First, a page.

My sister alerted me of a new Internet game that is gaining popularity among kids called “Club Penguin.” In a sense, it’s a virtual world much like Second Life, except instead of being whatever you want, you’re constrained to being a penguin.
Within Club Penguin, you can buy items, such as pets, clothing, food, etc, and get jobs to work for money. You can send chat messages to the people who are in your virtual world. You can throw snowballs, dance, etc. You can add a particular penguin to your buddy list and send that penguin emails.
It has won lots of “awards” for being Kids Safe, but I still don’t trust it. Even though there is live moderation and message filtering, it’s the same game where people try to break the controls that are constraining them. Someone is going to find a way to infiltrate the system.
I decided to take a look at the security behind the application itself. I found that Club Penguin was sending messages over port 6112 in plain-text. This was surprising to me as I though there would at least be some encryption involved.
I did some simple packet sniffing on port 6112 to see what I could discover about the messaging protocol being used. At first, it looked a bit cryptic, but later discovered that there were some simple codes being used such as np, rp, sp, and sm which represented “new player,” “remove player,” “move player,” and “send message.” There is a user id tied to each of these actions, and it gives coordinates on the current map.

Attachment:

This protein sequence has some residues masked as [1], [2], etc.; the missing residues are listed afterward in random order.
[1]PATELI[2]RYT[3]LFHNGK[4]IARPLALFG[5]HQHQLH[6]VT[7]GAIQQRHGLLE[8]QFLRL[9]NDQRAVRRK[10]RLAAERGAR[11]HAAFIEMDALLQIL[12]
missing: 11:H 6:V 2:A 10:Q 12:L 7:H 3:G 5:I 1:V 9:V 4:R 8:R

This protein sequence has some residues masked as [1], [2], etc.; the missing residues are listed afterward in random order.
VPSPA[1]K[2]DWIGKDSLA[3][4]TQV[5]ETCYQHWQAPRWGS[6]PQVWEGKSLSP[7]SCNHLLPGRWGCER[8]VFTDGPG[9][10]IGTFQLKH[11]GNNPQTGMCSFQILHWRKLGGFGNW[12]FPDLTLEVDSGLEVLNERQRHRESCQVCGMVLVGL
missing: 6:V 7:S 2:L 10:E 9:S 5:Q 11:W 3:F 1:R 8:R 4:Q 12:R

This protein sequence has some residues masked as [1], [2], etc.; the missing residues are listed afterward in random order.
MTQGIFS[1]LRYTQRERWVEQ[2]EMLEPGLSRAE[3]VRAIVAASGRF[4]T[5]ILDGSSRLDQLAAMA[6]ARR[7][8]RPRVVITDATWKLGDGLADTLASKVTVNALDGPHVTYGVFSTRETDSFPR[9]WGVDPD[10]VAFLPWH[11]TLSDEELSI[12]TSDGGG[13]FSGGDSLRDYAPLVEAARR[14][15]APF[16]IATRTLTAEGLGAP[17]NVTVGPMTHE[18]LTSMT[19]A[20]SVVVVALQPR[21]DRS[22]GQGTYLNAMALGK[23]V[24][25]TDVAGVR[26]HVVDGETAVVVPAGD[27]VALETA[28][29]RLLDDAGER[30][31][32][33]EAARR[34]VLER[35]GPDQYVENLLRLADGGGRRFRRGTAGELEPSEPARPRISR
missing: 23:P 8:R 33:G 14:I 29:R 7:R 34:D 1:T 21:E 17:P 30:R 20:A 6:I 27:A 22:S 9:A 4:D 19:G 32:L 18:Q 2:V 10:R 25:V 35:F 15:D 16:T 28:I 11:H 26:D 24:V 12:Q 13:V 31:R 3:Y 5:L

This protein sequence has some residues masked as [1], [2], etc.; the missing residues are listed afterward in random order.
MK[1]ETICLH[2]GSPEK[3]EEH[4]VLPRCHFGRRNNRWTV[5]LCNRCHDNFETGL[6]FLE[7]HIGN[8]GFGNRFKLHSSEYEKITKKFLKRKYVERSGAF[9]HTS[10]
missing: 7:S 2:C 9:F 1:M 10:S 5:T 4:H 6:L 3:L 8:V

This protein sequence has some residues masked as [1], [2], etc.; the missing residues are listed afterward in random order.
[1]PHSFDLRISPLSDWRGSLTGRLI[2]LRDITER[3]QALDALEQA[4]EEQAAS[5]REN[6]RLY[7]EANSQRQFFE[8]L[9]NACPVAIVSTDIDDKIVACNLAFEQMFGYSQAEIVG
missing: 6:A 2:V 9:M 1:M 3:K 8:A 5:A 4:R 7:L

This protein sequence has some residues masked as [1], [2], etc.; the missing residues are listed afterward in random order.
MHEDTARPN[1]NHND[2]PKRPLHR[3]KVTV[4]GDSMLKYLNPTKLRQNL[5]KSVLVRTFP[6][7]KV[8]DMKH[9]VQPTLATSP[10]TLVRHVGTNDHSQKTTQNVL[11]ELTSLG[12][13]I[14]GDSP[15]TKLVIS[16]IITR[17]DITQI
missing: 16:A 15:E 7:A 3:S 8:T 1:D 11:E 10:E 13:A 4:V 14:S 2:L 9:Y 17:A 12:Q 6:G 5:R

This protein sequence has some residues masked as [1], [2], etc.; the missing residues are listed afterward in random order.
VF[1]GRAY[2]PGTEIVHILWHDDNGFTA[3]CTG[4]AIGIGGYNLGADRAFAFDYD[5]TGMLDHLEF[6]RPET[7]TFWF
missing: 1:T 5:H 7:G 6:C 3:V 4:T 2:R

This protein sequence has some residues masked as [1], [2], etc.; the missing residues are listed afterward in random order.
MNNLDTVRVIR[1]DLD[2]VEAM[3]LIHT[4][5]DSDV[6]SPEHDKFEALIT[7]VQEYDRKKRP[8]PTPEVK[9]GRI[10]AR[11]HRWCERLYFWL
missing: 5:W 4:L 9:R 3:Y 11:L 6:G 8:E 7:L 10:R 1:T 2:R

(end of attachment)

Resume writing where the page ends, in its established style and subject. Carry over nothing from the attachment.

Anything that is said can be easily read in plain text. For example, I sent out the following message, “anyone hear me?” and the transmission that I was able to sniff was: %xt%m%sm%18%23348762%anyone hear me?%.
What does this mean? Any predator in your neighborhood can just tap in and listen to port 6112 and see who is playing Club Penguin in the neighborhood. He/she can watch everything that goes on, spoof the Club Penguin server, and send un-moderated, un-filtered messages to your child.
My advice is to watch what your children are doing online and become informed of potential dangers. There are people who would like to exploit this game. Several visitors have arrived at this post searching for “how to hack club penguins database,”Â “club penguin packet sniffers,” “club penguin 6112,” and “clubpenguin mail spoofing.” I’ll let you be the judge.
[Update: I’ve closed comments because of vandalism by people not mature enough to leave respectful comments]